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GeForce GTX 760 Review: GK104 Shows Up (And Off) At $250

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June 25, 2013 6:17:35 AM

Damn I love nVidia
Score
-18
June 25, 2013 6:18:34 AM

This doesn't look faster than the 7950 boost to me. Maybe you should check your scores and update your conclusion to reflect reality?
Score
5
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a b 4 Gaming
a b U Graphics card
June 25, 2013 6:28:33 AM

it isnt supposed to be faster than the 7950. they are about the same
Score
5
a b U Graphics card
June 25, 2013 6:37:35 AM

SiliconWars said:
This doesn't look faster than the 7950 boost to me. Maybe you should check your scores and update your conclusion to reflect reality?


Re-read the conclusion in question below. He doesn't say it is faster, he says this card will replace Don's recommendation for best $250 card and displace the 7950 Boost. ie. Don won't be recommending a $300 card that trades blows or barely beats a $250 card. If both were to end up $250, things change.

quote - "A quick reference to Best Graphics Cards For The Money: June 2013 shows that Don is currently recommending the Tahiti-based Radeon HD 7870 for $250. With almost certainty, the GeForce GTX 760 will take that honor next month, displacing the Radeon HD 7950 with Boost at $300 in the process."
Score
12
June 25, 2013 6:44:43 AM


Chris, what is it about the GTX 580 that makes it so slow for the CUDA Fluidmark
test, given it does so well for the other CUDA tests, especially iRay and Blender?

Btw, I don't suppose you could include 580 SLI results for the game tests? ;) 
Or do you have just the one 580?


My only gripe with the 760 is the misuse of a model number which allows one to
infer it should be quicker than older cards with 'lesser' names (660, etc.) when
infact it's often slower. I really wish NVIDIA would stop releasing products that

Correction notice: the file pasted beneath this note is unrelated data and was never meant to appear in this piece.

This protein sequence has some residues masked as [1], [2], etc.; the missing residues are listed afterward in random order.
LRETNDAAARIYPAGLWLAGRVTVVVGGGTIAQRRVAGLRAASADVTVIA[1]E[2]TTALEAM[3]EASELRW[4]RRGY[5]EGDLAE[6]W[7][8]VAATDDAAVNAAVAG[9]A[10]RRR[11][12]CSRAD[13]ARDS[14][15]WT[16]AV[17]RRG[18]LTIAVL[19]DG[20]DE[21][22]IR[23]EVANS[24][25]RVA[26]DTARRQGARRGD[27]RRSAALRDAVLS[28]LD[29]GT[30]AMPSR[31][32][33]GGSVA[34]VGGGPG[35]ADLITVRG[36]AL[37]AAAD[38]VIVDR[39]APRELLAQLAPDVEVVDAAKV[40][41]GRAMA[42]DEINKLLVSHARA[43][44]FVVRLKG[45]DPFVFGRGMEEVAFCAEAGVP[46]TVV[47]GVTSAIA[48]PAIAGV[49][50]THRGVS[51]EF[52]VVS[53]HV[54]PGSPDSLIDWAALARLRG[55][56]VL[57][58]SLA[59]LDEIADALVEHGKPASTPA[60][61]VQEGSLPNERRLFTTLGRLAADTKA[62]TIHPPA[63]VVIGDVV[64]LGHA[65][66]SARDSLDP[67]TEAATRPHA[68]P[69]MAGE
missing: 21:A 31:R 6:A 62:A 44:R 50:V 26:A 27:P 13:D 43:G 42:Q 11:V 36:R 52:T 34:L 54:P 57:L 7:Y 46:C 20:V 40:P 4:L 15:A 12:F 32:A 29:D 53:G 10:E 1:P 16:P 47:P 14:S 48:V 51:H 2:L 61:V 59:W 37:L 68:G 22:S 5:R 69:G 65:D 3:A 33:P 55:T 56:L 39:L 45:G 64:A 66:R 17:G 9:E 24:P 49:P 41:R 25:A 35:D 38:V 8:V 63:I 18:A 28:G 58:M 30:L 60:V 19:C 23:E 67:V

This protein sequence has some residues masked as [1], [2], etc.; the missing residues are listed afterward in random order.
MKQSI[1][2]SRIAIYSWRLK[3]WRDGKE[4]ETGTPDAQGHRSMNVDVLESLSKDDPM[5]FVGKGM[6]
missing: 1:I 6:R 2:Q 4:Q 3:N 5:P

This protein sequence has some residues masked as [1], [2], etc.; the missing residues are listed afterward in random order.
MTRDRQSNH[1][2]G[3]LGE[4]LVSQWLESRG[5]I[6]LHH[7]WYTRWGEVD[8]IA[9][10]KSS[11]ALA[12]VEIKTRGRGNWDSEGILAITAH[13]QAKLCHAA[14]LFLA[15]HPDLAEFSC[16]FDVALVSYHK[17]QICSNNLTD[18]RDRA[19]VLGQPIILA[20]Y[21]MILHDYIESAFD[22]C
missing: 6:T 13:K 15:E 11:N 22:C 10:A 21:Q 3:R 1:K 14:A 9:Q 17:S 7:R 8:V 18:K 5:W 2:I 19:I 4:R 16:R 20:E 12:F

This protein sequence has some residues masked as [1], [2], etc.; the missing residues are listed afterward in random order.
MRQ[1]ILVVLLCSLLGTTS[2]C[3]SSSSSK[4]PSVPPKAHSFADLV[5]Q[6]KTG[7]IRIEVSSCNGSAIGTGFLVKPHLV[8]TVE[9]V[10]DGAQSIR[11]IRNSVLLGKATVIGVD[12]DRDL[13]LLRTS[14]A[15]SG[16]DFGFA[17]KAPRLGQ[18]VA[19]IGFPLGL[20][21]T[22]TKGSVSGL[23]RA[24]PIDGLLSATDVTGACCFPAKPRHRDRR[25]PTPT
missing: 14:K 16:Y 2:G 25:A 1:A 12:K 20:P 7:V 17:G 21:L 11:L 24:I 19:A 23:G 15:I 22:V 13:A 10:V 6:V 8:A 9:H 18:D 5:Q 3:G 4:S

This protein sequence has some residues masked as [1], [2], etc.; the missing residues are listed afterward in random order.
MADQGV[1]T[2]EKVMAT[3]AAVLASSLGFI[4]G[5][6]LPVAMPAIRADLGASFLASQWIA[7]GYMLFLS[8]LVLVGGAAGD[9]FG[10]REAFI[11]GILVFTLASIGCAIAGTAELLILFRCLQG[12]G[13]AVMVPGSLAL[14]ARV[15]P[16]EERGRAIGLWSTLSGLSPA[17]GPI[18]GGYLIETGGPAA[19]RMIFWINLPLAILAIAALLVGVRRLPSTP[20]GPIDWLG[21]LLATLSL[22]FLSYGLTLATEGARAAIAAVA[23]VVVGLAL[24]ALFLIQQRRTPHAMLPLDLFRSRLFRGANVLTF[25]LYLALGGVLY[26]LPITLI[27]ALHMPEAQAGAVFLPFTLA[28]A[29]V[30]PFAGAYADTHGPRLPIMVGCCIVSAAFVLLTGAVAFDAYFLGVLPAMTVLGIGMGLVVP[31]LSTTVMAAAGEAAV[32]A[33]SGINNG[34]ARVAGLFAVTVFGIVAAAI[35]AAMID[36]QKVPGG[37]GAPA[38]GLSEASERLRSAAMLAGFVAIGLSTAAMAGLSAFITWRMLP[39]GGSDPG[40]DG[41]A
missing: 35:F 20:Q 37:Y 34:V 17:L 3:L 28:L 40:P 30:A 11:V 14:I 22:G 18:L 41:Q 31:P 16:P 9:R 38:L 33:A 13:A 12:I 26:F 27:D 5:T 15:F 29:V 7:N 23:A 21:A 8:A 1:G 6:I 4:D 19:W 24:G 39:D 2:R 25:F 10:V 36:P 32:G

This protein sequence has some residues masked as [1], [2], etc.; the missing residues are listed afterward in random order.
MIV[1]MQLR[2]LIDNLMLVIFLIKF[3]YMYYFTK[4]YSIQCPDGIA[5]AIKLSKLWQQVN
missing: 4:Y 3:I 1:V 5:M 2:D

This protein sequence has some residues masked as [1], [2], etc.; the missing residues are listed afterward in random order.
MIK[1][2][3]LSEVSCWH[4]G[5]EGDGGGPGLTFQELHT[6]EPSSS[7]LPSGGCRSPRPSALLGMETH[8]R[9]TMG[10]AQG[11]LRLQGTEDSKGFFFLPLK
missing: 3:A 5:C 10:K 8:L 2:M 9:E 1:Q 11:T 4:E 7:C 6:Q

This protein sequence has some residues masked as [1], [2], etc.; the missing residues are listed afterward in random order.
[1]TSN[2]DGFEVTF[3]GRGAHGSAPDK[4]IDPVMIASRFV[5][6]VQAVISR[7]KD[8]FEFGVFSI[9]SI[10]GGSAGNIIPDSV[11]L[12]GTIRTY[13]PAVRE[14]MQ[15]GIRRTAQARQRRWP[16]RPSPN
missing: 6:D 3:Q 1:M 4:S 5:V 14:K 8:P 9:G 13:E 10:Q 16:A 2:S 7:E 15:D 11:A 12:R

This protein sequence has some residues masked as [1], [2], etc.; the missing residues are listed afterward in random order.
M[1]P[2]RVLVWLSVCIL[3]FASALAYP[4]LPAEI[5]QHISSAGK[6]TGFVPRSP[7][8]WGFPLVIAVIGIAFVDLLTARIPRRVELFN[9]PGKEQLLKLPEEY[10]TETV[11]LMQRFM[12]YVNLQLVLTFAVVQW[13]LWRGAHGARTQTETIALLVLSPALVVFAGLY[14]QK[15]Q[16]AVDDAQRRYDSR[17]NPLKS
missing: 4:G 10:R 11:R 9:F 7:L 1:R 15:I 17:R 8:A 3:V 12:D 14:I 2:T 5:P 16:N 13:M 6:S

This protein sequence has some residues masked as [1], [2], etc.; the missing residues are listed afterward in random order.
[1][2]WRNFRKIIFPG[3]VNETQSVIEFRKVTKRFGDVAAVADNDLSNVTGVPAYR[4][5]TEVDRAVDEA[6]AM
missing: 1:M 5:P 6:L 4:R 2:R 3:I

exhibit such enormous performance overlap. Given the evolutionary nature of
GPUs, and the time that has passed since the 600s launched, one might
reasonably expect a 760 to beat the 670 too, but it never does. To me, the
price drop is the only thing it has going for it. The endless meddling with shader
numbers, clocks, bus width, etc., creates an utter muddle of performance
response depending on the game. One really has to judge based on the
individual game rather than any general product description or spec summary.
I just hope Skyrim players with 660s don't upgrade on the assumption newer
model names mean better performance, but I expect some will.

Ian.

Score
0
June 25, 2013 6:49:58 AM

GTX760 is an upgrade for GTX460/560 user and of all of that u didnt throw in those cards to bench with. Seriously?
Score
21
a b 4 Gaming
a c 163 U Graphics card
a b Î Nvidia
June 25, 2013 6:51:19 AM

Nice review as per usual Chris.
Amazing performance at 250$. The 265bit memory interface does wonders for GK104.

Now I am wondering if there will even be a GTX760ti, while there is a large enough gap in the product stack, I have a feeling there is a chance there may not be a "ti" version.
Anyone know more?
Score
4
June 25, 2013 7:02:34 AM

AMD will have to release a new interim Radeon series, the existing family is not to outdated to be stretched to much longer.
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0
a b 4 Gaming
a c 272 U Graphics card
a c 171 Î Nvidia
June 25, 2013 7:10:59 AM

For those of us who fold it ain't no show stopper is it? :lol: 
Score
0
a b U Graphics card
June 25, 2013 7:12:21 AM

So, maybe there will be an GTX 760 ti, for about 300 bucks with the peformance of a GTX 670... Uh? nVidia really should. This remembers the gtx 400 series and 500 series... nVidia is doing it all over again.
Score
0
June 25, 2013 7:15:10 AM

tomfreak, two good 460s are somewhat less than a single 670 (VRAM limits not
withstanding), while two 560s will be similar since they're just oc'd 460s and
most of them had slower clocks than the best 460s. Two 560Tis can be usefully
better, matching a 670, or even matching a 680 if oc'd, but again VRAM capacity
may be an issue, though for all these older cards there were 2GB versions
available (but often with slower clocks; I have two oc'd 2GB 460s @ 800MHz
which run quite well). My gaming PC still has two 900MHz 1GB 560TIs which are
quicker than a 670 at stock, quicker than a 680 oc'd, at least when the 1GB limit
is not an issue. They certainly cope with Crysis2 at high detail well enough.

However, comparing to these newer 600/700 cards, the only older cards that